Sunday, 25 June 2017

Recently Read | April & May

As always, I'm at least a month behind with this but it's my predictable haphazardness that keeps bringing you back, right?
Anyway, I read lots of great books over the last few months, some of which were even on my Summer 2017 book suggestions list (read more about that HERE).
As an aside, this is the first book round up post in ages that's had so many male authors in it- which is weird because it's not something I specifically arrange that way, it just so happened that I read three male authors recently. I think there's just more female authors producing really high quality thrillers etc. lately, which can only be a good thing!

The Kind Worth Killing by Peter Swanson
I had vaguely heard about this psychological thriller last year but didn't get around to picking it up, until I got it for 99p on Kindle a couple of months ago. Ted Severson's flight is delayed so while he waits, he chats up a beautiful woman, Lily, at the airport bar. A couple of martinis in, he reveals to her that he knows his wife is cheating on him and he half jokes that he should really kill her off. Lily, very seriously, suggests that he do just that, and that she can help him. 
I was obsessed with this book. 
I started reading it and straight away, got a kind of 70's, Ira Levin vibe from it, which is a big deal for me, as I love a lot of Ira's books*. It has of course drawn comparisons to Gone Girl, because any and every psychological thriller that has been released in the last four years has been given that somewhat dubious link ( I liked Gone Girl but I don't think it's always a fair comparison). There's many levels to this book; Lily is not your typical female protagonist, her back story is fully explored and is fascinating and yes, there are lots of unexpected twists and turns in here. I read it in two days and I couldn't put it down.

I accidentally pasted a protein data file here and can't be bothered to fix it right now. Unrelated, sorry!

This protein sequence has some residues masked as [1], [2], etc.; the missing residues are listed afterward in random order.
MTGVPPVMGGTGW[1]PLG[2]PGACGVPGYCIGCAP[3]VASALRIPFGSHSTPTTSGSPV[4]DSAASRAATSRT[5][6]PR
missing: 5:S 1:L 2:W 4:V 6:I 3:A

*Stepford Wives, A Kiss Before Dying, Rosemary's Baby.

The Power by Naomi Alderman
This was a book club choice, my choice actually as I was going for a bit of a feminist dystopian theme (considering everyone has read Margaret Atwood & Louise O'Neill, this was a newer option, I felt). Himself got me this for Christmas and when I read the blurb in the back I actually exclaimed "OH! Oh wow!" several times, so excited was I at the concept, which is; young girls around the world wake up one day with a kind of electric power in their bodies that they can use to control and inflict pain on others (men in particular). They can teach older women how to wake up the power within them too and so, out of nowhere, the power balance between the sexes completely shifts. The book starts off really promisingly; we're introduced to a handful of characters that stay with us for the book: Roxy, a tough British teenager and the daughter of a gangster, Allie, a mixed race teenager who runs away from her foster home after years of abuse, Margot, a middle-aged woman who develops the power and also happens to be a mayor of an American city and Tunde, a young Nigerian man with ambitions of becoming a journalist who sees this power shift and it's unfolding impact as the break he needs. To start with, I enjoyed all of their back stories. I could appreciate the way in which the author used shocking scenarios of violence against men to highlight how patriarchal and misogynistic our society currently is but truthfully, that got old fast and violence for the sake of violence, particularly sexual violence, is never a pleasant read. In this case, I mostly felt like it wasn't wholly necessary either. There was also a huge emphasis on religion, which became very monotonous to read and overall I really felt like this was a brilliant concept that was unfortunately, poorly executed.